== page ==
Manchin: Reforestation And New, Innovative Forest Products Bring Incredible Opportunity To Rural Communities

Witnesses highlight wealth of opportunities to create jobs and invest in local communities in West Virginia

May 20, 2021

To watch a video of Senator Manchin’s opening remarks, please click here.

To watch a video of Senator Manchin’s questioning, please click here.

Washington, DC – Today, the U.S. Senate Energy and Natural Resources Committee held a hearing to examine the role of reforestation, active forest management, and carbon storage in fostering resiliency. Senator Joe Manchin (D-WV), Chairman of the Committee, questioned Dr. Thomas W. Crowther, Chief Scientific Advisor, United Nations’ Trillion Trees Initiative, on how reforestation on abandoned mine lands presents an opportunity to restore those areas and create safer and more inhabitable communities.

“In West Virginia there are currently over 170,000 acres of un-reclaimed abandoned mine lands, and 1-in-3 West Virginians live within a 1-mile radius of an AML site. As you discussed, I am very interested in bringing economic activity back to these sites, but I also understand that trying to re-establish trees on these sites can be especially difficult. Dr. Crowther, do these sites represent the types of areas you are considering in the United Nations’ Trillion Tree Initiative?” asked Chairman Manchin.

“It's great that you mentioned that. Natural regeneration presents an unbelievable opportunity for regenerating ecosystems, and nature always tends to do it better than we do. But you’re right, previous human activity, like mining, can lead to degradation of those ecosystems. And in those places, there’s been many, many examples of how active regeneration can make the [AML lands and communities] a more livable environment. So yes, degraded lands are central to this [initiative]. We want there to be as much natural regeneration as possible, but where that’s not possible, assisting that process can be incredibly invaluable,” said Dr. Thomas W. Crowther, Chief Scientific Advisor, United Nations, Trillion Trees Initiative.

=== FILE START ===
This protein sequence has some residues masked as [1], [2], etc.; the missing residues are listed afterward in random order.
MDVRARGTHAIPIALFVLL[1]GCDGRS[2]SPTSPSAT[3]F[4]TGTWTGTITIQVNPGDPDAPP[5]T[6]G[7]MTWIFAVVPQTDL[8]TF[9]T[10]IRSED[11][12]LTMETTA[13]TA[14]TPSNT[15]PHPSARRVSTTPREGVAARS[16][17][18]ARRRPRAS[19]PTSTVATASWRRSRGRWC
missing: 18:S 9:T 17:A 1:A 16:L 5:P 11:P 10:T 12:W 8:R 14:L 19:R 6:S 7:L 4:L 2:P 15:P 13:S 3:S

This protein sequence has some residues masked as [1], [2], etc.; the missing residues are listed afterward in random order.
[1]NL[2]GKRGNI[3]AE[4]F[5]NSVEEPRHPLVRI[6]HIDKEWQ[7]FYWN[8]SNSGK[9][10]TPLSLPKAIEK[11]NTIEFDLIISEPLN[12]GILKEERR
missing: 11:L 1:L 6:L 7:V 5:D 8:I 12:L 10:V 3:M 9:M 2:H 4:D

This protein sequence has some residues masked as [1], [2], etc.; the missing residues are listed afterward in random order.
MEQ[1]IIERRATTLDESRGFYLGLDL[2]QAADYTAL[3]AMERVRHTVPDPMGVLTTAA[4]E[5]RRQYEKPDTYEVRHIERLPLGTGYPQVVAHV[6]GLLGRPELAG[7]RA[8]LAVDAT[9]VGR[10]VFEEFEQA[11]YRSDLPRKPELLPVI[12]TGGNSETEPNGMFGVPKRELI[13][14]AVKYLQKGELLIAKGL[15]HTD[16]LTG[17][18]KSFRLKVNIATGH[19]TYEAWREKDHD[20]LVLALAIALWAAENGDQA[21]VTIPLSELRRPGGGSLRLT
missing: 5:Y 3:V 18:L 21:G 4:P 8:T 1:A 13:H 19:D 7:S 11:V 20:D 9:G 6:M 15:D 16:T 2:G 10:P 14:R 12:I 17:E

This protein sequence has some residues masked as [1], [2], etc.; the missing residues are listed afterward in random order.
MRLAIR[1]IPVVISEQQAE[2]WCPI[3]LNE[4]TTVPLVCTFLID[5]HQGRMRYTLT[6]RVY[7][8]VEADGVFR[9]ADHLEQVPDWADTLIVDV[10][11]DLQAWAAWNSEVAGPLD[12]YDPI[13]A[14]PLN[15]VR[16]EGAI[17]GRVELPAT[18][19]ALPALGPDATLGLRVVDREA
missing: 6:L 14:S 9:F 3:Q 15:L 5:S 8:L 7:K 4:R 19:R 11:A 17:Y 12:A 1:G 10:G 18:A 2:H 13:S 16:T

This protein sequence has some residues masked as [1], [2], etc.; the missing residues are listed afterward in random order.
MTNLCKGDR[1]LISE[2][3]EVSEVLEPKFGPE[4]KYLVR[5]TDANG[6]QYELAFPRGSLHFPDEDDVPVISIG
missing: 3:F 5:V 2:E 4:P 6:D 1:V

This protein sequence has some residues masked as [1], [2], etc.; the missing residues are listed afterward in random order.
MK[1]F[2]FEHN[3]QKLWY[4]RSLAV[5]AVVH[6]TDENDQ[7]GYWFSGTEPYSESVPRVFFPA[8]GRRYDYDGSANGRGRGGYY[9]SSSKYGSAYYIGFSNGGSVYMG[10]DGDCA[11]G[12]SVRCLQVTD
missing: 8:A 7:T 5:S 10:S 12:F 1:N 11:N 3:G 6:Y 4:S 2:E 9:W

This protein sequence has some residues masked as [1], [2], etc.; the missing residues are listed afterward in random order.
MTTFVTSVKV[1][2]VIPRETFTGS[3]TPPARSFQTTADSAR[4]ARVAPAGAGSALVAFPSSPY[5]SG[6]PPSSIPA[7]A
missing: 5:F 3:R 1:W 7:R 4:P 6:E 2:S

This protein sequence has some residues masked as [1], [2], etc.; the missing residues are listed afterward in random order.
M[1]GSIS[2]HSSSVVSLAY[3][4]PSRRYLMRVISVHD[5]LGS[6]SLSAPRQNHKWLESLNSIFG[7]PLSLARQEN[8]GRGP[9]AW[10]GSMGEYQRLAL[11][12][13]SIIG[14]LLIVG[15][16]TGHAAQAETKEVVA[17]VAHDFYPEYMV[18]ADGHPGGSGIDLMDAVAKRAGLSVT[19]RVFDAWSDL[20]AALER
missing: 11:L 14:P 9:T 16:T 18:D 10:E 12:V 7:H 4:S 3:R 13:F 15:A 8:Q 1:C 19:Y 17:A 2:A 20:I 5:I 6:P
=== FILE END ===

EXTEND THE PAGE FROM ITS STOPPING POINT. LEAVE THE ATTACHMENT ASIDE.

Both Chairman Manchin and Ms. Jennifer Cover, President and CEO, WoodWorks – Wood Products Council, praised new, innovative applications of mass timber manufacturing as a means to reduce carbon emissions, an application already being effectively utilized in West Virginia.

“We are now able to use wood products in a manner today that is different than ever before, and with technologies like Cross-Laminated Timber (CLT), we can now store orders of magnitude more carbon in the construction materials used to frame our buildings. I’m proud to say that my home state of West Virginia is a national leader in the use of Cross-Laminated Timber. Franklin Elementary School in Pendleton County, West Virginia was the first school in the country to be entirely built using CLT,” said Chairman Manchin.

“With the availability of innovative wood systems and building code advancements, developers and design/construction teams are increasingly choosing mass timber to improve the carbon footprint of their projects. One example is the first CLT school built in West Virginia, Franklin Elementary. The decision to use mass timber instead of a more traditional, fossil fuel-intensive material resulted in a total potential carbon impact equivalent to taking 600 cars off the road for an entire year. One third of this carbon impact is a result of the carbon sequestered and stored in the CLT and two thirds is from the carbon avoided during manufacturing by using CLT over a traditional material. That is one building. There are 17,000 buildings built in the country every year that could be built with wood solutions but are currently not,” said Ms. Cover.

Ms. Cover went on to highlight that mass timber manufacturing can create high-paying jobs in rural areas.

“Mass timber manufacturing is typically located in rural, forest communities. Increased demand for these products will create more and better jobs in these communities. Because mass timber products are highly engineered and machined to minuscule tolerances, manufacturing facilities require skilled workers, such as computer and software engineers,” said Ms. Cover. “The addition of high- tech jobs can have a significant positive impact on these communities—and others, as demand for mass timber increases and more facilities are needed.”

The hearing featured witnesses from the United Nations, WoodWorks – Wood Products Council, J.D. Irving, Limited, National Forest Foundation, and Intermountain Forest Association. To read their testimony, click here.

To watch the hearing in full, please click here.